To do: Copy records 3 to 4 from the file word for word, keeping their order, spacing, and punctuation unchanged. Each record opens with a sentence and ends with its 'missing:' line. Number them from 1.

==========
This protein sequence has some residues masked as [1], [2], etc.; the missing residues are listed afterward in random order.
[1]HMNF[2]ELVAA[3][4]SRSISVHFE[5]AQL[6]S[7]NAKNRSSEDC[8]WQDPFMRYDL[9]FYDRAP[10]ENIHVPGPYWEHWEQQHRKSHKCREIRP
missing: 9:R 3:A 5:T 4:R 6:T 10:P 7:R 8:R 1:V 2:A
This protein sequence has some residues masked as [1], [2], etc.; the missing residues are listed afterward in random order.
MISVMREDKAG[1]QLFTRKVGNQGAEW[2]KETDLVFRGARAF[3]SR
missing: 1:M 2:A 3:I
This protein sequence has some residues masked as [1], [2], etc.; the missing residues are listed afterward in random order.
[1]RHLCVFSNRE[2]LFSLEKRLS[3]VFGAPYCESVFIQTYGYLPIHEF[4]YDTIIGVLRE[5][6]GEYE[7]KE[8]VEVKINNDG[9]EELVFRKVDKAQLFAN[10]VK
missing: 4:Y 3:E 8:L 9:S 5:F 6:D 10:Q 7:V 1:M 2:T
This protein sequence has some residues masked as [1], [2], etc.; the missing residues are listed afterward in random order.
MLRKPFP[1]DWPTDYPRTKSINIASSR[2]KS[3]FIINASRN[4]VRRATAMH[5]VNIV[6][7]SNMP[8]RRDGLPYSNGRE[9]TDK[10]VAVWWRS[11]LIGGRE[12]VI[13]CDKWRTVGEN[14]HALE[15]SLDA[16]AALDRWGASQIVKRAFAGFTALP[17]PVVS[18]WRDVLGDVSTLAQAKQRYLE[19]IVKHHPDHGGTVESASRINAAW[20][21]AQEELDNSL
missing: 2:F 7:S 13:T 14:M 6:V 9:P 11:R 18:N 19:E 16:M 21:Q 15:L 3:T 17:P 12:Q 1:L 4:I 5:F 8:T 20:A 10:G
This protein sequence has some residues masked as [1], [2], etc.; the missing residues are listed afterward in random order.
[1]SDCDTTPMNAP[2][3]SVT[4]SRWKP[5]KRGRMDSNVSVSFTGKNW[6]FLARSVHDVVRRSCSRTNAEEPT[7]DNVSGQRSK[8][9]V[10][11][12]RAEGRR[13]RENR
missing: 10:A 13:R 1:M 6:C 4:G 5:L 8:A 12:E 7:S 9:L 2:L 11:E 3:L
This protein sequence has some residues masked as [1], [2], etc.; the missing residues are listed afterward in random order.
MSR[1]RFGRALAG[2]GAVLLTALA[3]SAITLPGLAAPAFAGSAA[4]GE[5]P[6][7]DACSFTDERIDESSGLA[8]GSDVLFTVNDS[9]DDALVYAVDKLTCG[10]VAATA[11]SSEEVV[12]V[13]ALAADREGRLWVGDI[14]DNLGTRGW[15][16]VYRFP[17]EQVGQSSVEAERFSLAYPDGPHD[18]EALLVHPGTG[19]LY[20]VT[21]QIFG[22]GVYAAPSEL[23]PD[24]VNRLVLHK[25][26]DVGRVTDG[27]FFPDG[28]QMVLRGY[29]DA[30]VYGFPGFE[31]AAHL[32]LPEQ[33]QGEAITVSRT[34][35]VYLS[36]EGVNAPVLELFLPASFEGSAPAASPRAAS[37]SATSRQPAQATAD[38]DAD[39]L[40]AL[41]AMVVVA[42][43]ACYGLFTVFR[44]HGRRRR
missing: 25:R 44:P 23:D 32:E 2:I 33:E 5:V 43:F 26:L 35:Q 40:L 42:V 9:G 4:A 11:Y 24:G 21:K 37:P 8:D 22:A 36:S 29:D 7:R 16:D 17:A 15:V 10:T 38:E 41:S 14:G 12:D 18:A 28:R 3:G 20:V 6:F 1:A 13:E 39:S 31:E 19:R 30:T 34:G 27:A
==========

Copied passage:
This protein sequence has some residues masked as [1], [2], etc.; the missing residues are listed afterward in random order.
[1]RHLCVFSNRE[2]LFSLEKRLS[3]VFGAPYCESVFIQTYGYLPIHEF[4]YDTIIGVLRE[5][6]GEYE[7]KE[8]VEVKINNDG[9]EELVFRKVDKAQLFAN[10]VK
missing: 4:Y 3:E 8:L 9:S 5:F 6:D 10:Q 7:V 1:M 2:T
This protein sequence has some residues masked as [1], [2], etc.; the missing residues are listed afterward in random order.
MLRKPFP[1]DWPTDYPRTKSINIASSR[2]KS[3]FIINASRN[4]VRRATAMH[5]VNIV[6][7]SNMP[8]RRDGLPYSNGRE[9]TDK[10]VAVWWRS[11]LIGGRE[12]VI[13]CDKWRTVGEN[14]HALE[15]SLDA[16]AALDRWGASQIVKRAFAGFTALP[17]PVVS[18]WRDVLGDVSTLAQAKQRYLE[19]IVKHHPDHGGTVESASRINAAW[20][21]AQEELDNSL
missing: 2:F 7:S 13:T 14:M 6:V 9:P 11:R 18:N 19:E 16:M 21:Q 15:L 3:T 17:P 12:Q 1:L 4:I 5:F 8:T 20:A 10:G